Thread: Python 2.3

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    Exclamation Python 2.3


    Hey everyone, for those of you who havn't been to Python.org for a while.. The latest Python version, Python 2.3 was released yesterday..

    Nineteen months in the making, Python 2.3 represents a commitment to stability and improved performance, with a minimum of new language features. Countless bugs and memory leaks have been fixed, many new and updated modules have been added, and the new type/class system introduced in Python 2.2 has been significantly improved. Python 2.3 can be up to 30% faster than Python 2.2.
    Looking good isn't it! Anyway ppl just a heads up.. For those of you using ActivePython i can't imagin it will be that long before the guys at ActiveState release there own 2.3!

    EDIT: you can get it here.. http://www.python.org/2.3/

    Have fun,
    Mark.
    Last edited by netytan; July 30th, 2003 at 09:53 AM.
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    I'm looking forward to the speed increases

    Of course the annoying thing about adopting a new release from a developer's point of view is that you have to decide whether or not to include features that require the new release, since it's an added hassle for your users, and may simply show up as a bug.
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    Me too telex, it seems to be the main thing that has been going on this time. That and all round improvments.

    I hear ya, fortunatly there havn't been to many big changes since 2.2 so it shouldn't be such a problem this time around (unlike 1.5x -> 2.x.x). I'm a little unsure about bool returning Ture and False though, surly 0 and 1 must still be in use too?

    Mark.
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    It looks like they are. I think that's all part of Python trying to be more readable, whilst maintaining backwards compatability, a bit like

    if obj is 1:
    if obj == 1:

    etc.

    One thing I like in 2.3 is the logging module
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    That's good to know, just tested it myself using bool() . I'm still looking around the docs, havn't looked into the logging yet. The idea of an easy to use error log is pretty good though

    Really liking the profile module, has to be my favourate so far. definatly like the speed, i'm not sure if this is an improvment to idle but it seems to be alot after than the old one!

    Mark.
    Last edited by netytan; July 30th, 2003 at 08:18 PM.
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    What's the profile module?
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    The profile module seeps pretty similar to Pystone, it basically gives you a look at how long a pieces of code takes to execute, how much time was spend doing this and that and etc.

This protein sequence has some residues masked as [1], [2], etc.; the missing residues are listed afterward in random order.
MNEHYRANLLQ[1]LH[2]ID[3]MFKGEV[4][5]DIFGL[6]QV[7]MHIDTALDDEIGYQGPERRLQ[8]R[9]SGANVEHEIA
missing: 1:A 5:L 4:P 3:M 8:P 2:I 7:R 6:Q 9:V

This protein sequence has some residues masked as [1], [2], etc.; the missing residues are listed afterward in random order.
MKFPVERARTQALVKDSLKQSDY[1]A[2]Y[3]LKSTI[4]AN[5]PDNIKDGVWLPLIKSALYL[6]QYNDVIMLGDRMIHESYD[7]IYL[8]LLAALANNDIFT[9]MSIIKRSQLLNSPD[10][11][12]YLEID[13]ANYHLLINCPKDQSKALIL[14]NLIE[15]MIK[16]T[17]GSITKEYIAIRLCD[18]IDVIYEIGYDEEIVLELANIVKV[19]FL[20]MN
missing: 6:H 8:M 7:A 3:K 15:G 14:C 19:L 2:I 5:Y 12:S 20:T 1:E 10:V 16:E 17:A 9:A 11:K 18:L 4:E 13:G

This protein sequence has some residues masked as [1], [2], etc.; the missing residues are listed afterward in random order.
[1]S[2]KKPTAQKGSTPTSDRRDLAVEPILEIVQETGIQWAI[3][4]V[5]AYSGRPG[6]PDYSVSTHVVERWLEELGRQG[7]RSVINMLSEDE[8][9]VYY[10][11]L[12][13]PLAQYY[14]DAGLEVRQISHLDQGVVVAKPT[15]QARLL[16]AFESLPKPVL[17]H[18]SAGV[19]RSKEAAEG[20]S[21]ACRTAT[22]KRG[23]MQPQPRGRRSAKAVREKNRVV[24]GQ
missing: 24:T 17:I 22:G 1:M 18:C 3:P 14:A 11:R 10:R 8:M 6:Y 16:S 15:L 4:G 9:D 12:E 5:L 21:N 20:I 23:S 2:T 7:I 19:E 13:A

The idea being, I surpose that by seeing how long say a function takes to run you can try and optamise it.

    Mark.
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    for the future..


    I've just been looking at importing from zip files, interesting idea.

    To run it by ya so you can poke any holes you want in it. Anyway, kinda a online module reposotory only, some new feature of Python allows you to import the module directly over the net..

    Would this be too much of a security risk? The basics are already there, i can't see that it would be too hard i mean, we have functions for fetchin webpages and etc.

    What ya think?

    Mark.
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    I'd personally want to be able to fetch an MD5 checksum of the module, so I could be sure that it hasn't been tampered with. So long as I could do that, it could be an interesting feature.

    I'll have to look into profile, it could come in handy
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    Well, i gotta agree with you there there would obviosuly have to be some security system in place. md5 rocks though! Telex, know where i could post this sugestion so the Python guys can read it?

    Mark.
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    Try the mailing lists / newsgroups listed on the python web site.
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    I looked around on the mailing lists page and couldn't see a place where a sugestions could fit. So i ended up sending it to the help address on python.org with a side note pointing out that I didn't know where this should be sent and etc.

    Hopefully i'll get some good feedback.

    Mark.
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    Originally posted by telex4
    It looks like they are. I think that's all part of Python trying to be more readable, whilst maintaining backwards compatability, a bit like

    if obj is 1:
    if obj == 1:
    Quick question : which version is "backward" and which is "right" syntax ? I realize the effect is the same, but is there a "correct" one ?
    Time is the greatest of teachers ; sadly, it kills all of its students.
    - Hector Berlioz
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    The correct one uses "is" rather than obscure operators like "==" and "eq".
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    I'm not sure there is a write way. is seems to be alot more strict at what it finds a match and what it doesn't i.e. if True is 1 doesn't return true so nothing happens, but if i use '==' i get true.

    It look's at the options either side and check if they are exactly the same, string, bool, int or oct ect. so if two string or two numbers are the same then it will return true.

    Can't say i've used it too much though,
    Mark.
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